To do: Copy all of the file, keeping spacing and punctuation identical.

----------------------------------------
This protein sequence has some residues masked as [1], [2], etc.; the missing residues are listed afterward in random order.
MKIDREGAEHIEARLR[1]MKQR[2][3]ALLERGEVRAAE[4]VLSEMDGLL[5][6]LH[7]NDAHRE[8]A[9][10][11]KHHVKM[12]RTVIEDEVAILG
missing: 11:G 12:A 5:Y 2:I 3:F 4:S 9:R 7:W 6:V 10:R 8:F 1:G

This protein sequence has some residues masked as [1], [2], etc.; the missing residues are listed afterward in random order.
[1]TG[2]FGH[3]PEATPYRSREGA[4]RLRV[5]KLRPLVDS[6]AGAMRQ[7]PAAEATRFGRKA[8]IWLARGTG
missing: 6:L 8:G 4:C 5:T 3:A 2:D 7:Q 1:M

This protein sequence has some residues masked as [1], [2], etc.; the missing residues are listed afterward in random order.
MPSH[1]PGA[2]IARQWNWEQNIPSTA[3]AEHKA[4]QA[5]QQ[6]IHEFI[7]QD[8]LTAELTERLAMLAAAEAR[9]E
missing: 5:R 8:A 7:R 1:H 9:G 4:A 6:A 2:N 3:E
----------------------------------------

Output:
This protein sequence has some residues masked as [1], [2], etc.; the missing residues are listed afterward in random order.
MKIDREGAEHIEARLR[1]MKQR[2][3]ALLERGEVRAAE[4]VLSEMDGLL[5][6]LH[7]NDAHRE[8]A[9][10][11]KHHVKM[12]RTVIEDEVAILG
missing: 11:G 12:A 5:Y 2:I 3:F 4:S 9:R 7:W 6:V 10:R 8:F 1:G

This protein sequence has some residues masked as [1], [2], etc.; the missing residues are listed afterward in random order.
[1]TG[2]FGH[3]PEATPYRSREGA[4]RLRV[5]KLRPLVDS[6]AGAMRQ[7]PAAEATRFGRKA[8]IWLARGTG
missing: 6:L 8:G 4:C 5:T 3:A 2:D 7:Q 1:M

This protein sequence has some residues masked as [1], [2], etc.; the missing residues are listed afterward in random order.
MPSH[1]PGA[2]IARQWNWEQNIPSTA[3]AEHKA[4]QA[5]QQ[6]IHEFI[7]QD[8]LTAELTERLAMLAAAEAR[9]E
missing: 5:R 8:A 7:R 1:H 9:G 4:A 6:A 2:N 3:E